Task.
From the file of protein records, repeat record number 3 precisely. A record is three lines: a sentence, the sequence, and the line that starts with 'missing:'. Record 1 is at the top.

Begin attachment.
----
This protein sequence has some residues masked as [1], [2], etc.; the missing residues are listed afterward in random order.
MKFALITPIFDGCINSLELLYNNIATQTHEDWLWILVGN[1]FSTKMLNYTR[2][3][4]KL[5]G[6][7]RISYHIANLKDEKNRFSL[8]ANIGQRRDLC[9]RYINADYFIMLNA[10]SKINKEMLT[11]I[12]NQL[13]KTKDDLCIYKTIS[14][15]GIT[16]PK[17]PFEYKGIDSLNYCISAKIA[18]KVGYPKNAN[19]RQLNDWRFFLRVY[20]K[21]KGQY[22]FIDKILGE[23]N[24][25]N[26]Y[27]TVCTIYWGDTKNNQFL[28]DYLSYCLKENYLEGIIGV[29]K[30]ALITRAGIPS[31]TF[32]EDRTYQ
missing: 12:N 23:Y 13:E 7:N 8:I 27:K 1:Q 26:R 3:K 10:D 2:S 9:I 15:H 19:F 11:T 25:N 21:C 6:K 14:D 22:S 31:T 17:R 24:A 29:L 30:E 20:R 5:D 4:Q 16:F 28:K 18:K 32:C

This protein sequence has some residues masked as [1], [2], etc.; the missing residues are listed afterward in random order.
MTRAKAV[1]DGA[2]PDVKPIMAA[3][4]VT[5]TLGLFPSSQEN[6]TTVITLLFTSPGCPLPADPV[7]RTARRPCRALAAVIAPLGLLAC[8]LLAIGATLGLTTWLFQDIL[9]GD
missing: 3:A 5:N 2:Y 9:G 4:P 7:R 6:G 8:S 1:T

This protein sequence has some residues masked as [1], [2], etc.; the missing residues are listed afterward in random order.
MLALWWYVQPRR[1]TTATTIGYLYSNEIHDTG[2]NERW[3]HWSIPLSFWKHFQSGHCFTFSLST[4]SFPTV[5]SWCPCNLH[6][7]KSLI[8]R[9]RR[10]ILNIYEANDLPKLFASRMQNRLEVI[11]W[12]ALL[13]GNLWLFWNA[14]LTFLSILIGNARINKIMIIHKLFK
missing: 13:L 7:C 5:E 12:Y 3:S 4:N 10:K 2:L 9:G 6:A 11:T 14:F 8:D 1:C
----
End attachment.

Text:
This protein sequence has some residues masked as [1], [2], etc.; the missing residues are listed afterward in random order.
MLALWWYVQPRR[1]TTATTIGYLYSNEIHDTG[2]NERW[3]HWSIPLSFWKHFQSGHCFTFSLST[4]SFPTV[5]SWCPCNLH[6][7]KSLI[8]R[9]RR[10]ILNIYEANDLPKLFASRMQNRLEVI[11]W[12]ALL[13]GNLWLFWNA[14]LTFLSILIGNARINKIMIIHKLFK
missing: 13:L 7:C 5:E 12:Y 3:S 4:N 10:K 2:L 9:G 6:A 11:T 14:F 8:D 1:C